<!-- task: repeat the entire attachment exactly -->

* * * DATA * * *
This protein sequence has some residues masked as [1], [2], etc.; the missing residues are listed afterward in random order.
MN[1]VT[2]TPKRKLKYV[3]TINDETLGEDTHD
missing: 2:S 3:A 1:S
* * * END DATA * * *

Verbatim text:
This protein sequence has some residues masked as [1], [2], etc.; the missing residues are listed afterward in random order.
MN[1]VT[2]TPKRKLKYV[3]TINDETLGEDTHD
missing: 2:S 3:A 1:S